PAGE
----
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United States v. Devorkin

November 03, 1998

UNITED STATES OF AMERICA, PLAINTIFF-APPELLEE,
v.
DANIEL PAUL DEVORKIN, DEFENDANT-APPELLANT.



D.C. No. CR-97-00016-1-DWM

Before: William C. Canby, Jr. and A. Wallace Tashima, Circuit Judges, and Robert M. Takasugi, District Judge.*

The opinion of the court was delivered by: Tashima, Circuit Judge

FOR PUBLICATION

Appeal from the United States District Court for the District of Montana Donald W. Molloy, District Judge, Presiding

Argued and Submitted July 8, 1998--Seattle, Washington

Opinion by Judge A. Wallace Tashima

SUMMARY

Daniel Paul Devorkin pled guilty to a charge of solicitation of murder-for-hire in violation of 18 U.S.C. S 373 and was sentenced to a 108-month term of imprisonment. He appeals his sentence, contending that the statutory maximum term of imprisonment is five years, not 20 years, as the district court held. We have jurisdiction under 18 U.S.C. S 3742(a) and 28 U.S.C. S 1292, and we affirm.

I.

Devorkin, a Montana resident, contacted a confidential informant and asked him to kill Karen Ramsey, Devorkin's former spouse, who lived in Seattle, Washington. In return, Devorkin offered to kill the informant's former son-in-law. The informant contacted law enforcement officials and, after several monitored conversations with Devorkin, he introduced Devorkin to Special Agent Gunderson of the Bureau of Alcohol, Tobacco, and Firearms, who posed as a "hit man." At a motel in Montana, Devorkin gave Gunderson $500, one-half of the $1,000 price to commit the murder, and photographs of Ramsey. Devorkin was arrested at a second meeting with Gunderson at which Gunderson falsely told Devorkin that he had murdered Ramsey.

[1] Devorkin eventually pled guilty to a charge of solicitation of a crime of violence in violation of 18 U.S.C. S 373(a). Under that section, whoever solicits another person with the intent that the person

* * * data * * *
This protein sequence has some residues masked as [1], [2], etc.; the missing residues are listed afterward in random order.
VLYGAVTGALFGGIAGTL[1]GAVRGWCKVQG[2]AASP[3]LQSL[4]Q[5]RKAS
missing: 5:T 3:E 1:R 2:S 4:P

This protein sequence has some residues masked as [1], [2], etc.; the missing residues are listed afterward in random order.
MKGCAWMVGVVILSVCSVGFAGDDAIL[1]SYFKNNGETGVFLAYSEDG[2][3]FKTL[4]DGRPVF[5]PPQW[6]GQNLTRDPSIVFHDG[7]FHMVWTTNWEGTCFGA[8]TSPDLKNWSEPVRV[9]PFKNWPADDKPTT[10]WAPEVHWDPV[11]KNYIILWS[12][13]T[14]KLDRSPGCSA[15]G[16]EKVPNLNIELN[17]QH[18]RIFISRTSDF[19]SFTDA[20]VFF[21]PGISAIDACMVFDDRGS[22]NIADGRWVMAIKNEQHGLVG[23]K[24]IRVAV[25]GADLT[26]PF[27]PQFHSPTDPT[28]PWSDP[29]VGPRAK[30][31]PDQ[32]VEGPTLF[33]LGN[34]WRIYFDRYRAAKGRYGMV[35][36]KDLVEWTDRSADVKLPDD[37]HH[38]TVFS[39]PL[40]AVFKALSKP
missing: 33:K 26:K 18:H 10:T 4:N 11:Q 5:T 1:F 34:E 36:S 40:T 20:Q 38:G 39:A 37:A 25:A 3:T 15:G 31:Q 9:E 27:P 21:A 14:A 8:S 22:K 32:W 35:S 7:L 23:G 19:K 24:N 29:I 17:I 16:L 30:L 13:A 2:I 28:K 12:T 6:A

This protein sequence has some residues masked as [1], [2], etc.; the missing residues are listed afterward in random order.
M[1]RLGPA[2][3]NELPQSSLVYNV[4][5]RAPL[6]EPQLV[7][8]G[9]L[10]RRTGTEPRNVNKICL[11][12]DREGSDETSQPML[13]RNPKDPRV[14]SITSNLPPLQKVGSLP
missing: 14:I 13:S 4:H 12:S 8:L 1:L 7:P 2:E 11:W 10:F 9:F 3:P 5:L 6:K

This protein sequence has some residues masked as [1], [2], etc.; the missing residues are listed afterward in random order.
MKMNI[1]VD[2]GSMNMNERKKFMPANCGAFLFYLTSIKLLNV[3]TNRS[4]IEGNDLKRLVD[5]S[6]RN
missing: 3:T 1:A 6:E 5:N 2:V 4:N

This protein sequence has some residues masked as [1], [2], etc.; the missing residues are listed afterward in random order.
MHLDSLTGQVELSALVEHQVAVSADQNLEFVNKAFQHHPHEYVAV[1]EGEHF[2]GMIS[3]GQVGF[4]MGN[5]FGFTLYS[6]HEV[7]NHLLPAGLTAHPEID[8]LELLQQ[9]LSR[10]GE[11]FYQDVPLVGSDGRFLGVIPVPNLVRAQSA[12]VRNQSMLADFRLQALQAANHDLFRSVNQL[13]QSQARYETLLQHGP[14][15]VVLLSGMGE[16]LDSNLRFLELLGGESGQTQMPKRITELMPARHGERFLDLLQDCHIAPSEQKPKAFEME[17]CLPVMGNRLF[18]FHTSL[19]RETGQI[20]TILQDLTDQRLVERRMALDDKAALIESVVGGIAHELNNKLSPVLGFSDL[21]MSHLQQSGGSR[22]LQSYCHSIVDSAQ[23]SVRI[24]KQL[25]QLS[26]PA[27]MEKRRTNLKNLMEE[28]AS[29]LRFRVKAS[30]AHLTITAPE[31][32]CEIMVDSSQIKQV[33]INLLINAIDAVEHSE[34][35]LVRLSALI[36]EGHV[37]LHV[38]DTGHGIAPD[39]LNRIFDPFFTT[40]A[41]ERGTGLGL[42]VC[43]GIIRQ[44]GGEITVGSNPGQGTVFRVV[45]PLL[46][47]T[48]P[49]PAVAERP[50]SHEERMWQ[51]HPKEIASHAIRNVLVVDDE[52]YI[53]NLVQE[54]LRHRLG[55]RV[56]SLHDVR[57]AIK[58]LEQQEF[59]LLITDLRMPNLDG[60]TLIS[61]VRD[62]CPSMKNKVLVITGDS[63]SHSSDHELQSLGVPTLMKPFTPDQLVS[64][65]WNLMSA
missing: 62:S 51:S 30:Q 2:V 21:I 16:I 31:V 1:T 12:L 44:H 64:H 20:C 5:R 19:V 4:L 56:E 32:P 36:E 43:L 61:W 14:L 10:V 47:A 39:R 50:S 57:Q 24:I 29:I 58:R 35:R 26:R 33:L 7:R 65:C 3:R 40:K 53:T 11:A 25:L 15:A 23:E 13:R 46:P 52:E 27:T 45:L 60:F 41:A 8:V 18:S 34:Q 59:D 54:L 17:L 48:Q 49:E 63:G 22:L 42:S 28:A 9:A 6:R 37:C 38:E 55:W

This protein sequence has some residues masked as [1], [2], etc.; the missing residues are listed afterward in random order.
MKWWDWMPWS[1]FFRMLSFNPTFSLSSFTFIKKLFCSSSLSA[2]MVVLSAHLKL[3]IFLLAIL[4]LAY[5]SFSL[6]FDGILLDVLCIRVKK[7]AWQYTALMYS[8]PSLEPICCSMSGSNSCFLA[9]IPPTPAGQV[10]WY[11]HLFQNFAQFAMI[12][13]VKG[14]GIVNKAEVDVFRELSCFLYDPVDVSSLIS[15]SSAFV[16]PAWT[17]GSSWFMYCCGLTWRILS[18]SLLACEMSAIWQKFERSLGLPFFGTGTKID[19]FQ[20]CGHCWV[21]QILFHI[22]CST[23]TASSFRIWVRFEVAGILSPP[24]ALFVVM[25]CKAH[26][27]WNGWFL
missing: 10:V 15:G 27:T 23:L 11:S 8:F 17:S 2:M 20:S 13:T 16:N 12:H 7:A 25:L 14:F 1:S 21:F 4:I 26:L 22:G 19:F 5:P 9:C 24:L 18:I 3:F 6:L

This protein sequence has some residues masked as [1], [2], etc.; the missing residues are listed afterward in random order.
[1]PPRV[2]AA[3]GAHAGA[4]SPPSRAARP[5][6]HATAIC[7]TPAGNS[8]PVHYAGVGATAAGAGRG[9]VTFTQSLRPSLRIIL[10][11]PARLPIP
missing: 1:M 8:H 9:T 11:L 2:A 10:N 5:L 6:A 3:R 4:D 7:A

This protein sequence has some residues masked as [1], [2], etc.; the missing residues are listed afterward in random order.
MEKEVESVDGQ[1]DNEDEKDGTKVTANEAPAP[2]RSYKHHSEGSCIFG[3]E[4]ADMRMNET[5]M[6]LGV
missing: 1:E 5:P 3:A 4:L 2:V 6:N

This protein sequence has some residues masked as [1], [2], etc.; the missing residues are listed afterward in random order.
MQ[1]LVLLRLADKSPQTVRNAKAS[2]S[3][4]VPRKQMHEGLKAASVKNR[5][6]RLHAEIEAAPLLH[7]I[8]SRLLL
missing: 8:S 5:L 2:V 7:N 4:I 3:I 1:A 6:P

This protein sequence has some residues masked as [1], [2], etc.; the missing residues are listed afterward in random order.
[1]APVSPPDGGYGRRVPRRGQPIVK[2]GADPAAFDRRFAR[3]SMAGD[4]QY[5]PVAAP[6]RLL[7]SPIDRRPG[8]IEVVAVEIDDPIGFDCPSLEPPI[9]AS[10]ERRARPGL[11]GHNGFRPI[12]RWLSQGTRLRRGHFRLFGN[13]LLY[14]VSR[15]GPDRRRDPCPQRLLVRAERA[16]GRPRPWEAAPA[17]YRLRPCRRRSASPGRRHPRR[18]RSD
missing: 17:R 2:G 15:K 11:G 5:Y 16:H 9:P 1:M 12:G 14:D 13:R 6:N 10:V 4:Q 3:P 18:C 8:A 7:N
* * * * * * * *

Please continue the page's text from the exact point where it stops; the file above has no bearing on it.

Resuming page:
engage in conduct constituting a felony that has as an element the use, attempted use, or threatened use of physical force against . . . the person of another in violation of the laws of the United States . . . shall be imprisoned not more than one-half the maximum term of imprisonment or . . . if the crime solicited is punishable by life imprisonment or death, shall be imprisoned for not more than twenty years.

18 U.S.C. S 373(a). The underlying felony Devorkin solicited was murder-for-hire, under 18 U.S.C. S 1958. Section 1958 provides a sliding scale of punishment that depends on the outcome of the intended crime. If no injury occurs, the maximum term of imprisonment is 10 years. If personal injury results, the maximum sentence is 20 years' imprisonment. If death results, the offense is punishable by death or life imprisonment. See id.

Devorkin contends that since Ramsey was unharmed, the maximum sentence for violating S 373 is five years. He argues that the relevant maximum term of imprisonment under S 1958 is 10 years because Ramsey suffered no bodily injury as a result of the solicitation. Under this theory, one-half the maximum term for the underlying offense would be five years. The district court, while noting that Devorkin's interpretation of the statute was plausible, nonetheless ...


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